Navigation Links
Water acts as catalyst in explosives
Date:3/20/2009

LIVERMORE, Calif. - The most abundant material on Earth exhibits some unusual chemical properties when placed under extreme conditions.

Lawrence Livermore National Laboratory scientists have shown that water, in hot dense environments, plays an unexpected role in catalyzing complex explosive reactions. A catalyst is a compound that speeds chemical reactions without being consumed. Platinum and enzymes are common catalysts. But water rarely, if ever, acts as a catalyst under ordinary conditions.

Detonations of high explosives made up of oxygen and hydrogen produce water at thousands of degrees Kelvin and up to 100,000 atmospheres of pressure, similar to conditions in the interiors of giant planets.

While the properties of pure water at high pressures and temperatures have been studied for years, this extreme water in a reactive environment has never been studied. Until now.

Using first-principle atomistic simulations of the detonation of the high explosive PETN (pentaerythritol tetranitrate), the team discovered that in water, when one hydrogen atom serves as a reducer and the hydroxide (OH) serves as an oxidizer, the atoms act as a dynamic team that transports oxygen between reaction centers.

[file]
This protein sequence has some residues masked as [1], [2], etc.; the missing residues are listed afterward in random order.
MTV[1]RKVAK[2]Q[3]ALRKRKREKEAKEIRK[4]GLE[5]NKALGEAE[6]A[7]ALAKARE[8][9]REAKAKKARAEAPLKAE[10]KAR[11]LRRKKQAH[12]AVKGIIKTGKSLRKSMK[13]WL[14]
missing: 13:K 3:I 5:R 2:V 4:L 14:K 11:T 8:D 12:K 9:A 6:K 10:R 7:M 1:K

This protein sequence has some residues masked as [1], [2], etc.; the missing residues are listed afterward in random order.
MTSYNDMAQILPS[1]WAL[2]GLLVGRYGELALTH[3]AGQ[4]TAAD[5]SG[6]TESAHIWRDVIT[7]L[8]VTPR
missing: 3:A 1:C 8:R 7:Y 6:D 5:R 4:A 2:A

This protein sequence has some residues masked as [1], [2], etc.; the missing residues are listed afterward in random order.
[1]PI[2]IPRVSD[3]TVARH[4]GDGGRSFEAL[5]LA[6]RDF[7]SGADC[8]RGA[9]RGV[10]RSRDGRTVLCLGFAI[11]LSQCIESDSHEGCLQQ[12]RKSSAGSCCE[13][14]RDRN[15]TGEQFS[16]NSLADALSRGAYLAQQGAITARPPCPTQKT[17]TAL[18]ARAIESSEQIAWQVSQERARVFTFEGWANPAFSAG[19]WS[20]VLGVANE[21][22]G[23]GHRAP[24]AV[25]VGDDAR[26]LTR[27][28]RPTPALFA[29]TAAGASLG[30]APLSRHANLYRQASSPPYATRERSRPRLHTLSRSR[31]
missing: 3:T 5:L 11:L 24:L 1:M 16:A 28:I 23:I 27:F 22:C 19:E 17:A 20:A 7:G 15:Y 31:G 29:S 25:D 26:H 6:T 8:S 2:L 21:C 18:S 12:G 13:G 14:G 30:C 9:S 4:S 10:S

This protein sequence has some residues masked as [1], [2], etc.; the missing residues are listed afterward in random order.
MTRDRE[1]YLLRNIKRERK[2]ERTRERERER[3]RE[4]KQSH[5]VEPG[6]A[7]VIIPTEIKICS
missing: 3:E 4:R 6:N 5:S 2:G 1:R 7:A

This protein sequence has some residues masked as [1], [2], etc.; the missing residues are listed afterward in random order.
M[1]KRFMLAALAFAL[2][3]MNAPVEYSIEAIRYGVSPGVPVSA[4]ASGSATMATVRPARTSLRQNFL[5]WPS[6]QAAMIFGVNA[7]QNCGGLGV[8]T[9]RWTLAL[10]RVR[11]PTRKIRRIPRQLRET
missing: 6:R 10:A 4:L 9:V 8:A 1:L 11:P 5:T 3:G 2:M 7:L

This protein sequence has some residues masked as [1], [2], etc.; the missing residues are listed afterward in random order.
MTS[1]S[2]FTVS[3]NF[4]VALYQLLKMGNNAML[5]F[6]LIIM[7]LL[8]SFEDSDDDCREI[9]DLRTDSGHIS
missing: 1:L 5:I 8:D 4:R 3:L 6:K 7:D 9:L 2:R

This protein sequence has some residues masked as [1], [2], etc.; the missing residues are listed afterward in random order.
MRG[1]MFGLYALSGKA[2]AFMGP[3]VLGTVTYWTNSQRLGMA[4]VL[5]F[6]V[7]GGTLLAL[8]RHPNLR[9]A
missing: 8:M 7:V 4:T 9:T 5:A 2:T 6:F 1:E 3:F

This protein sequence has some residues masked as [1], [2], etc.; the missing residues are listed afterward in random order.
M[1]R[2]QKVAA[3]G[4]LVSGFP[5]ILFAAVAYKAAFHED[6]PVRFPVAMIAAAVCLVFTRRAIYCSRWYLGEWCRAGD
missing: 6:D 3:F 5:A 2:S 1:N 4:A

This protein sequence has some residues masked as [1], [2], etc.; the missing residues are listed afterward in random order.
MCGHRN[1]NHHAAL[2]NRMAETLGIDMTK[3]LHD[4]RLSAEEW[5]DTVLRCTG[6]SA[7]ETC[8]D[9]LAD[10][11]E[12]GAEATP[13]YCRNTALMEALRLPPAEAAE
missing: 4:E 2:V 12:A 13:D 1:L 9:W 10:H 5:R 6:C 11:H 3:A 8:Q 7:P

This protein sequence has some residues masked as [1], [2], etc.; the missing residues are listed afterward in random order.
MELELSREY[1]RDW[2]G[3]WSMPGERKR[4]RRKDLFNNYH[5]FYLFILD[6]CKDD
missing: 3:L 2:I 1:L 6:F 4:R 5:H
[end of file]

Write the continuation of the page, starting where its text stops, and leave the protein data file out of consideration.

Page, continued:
"This was news to us," said lead researcher Christine Wu. "This suggests that water also may catalyze reactions in other explosives and in planetary interiors."

This finding is contrary to the current view that water is simply a stable detonation product.

"Under extreme conditions, water is chemically peculiar because of its frequent dissociations," Wu said. "As you compress it to the conditions you'd find in the interior of a planet, the hydrogen of a water molecule starts to move around very fast."

In the molecular dynamic simulations using the Lab's BlueGene L supercomputer, Wu and colleagues Larry Fried, Lin Yang, Nir Goldman and Sorin Bastea found that the hydrogen (H) and hydroxide (OH) atoms in water transport oxygen from nitrogen storage to carbon fuel under PETN detonation conditions (temperatures between 3,000 Kelvin and 4,200 Kelvin). Under both temperature conditions, this "extreme water" served both as an end product and as a key chemical catalyst.

For a molecular high explosive that is made up of carbon, nitrogen, oxygen and hydrogen, such as PETN, the three major gaseous products are water, carbon dioxide and molecular nitrogen.

But to date, the chemical processes leading to these stable compounds are not well understood.

The team found that nitrogen loses its oxygen mostly to hydrogen, not to carbon, even after the concentration of water reaches equilibrium. They also found that carbon atoms capture oxygen mostly from hydroxide, rather than directly from nitrogen monoxide (NO) or nitrogen dioxide (NO_). Meanwhile water disassociated and recombines with hydrogen and hydroxide frequently.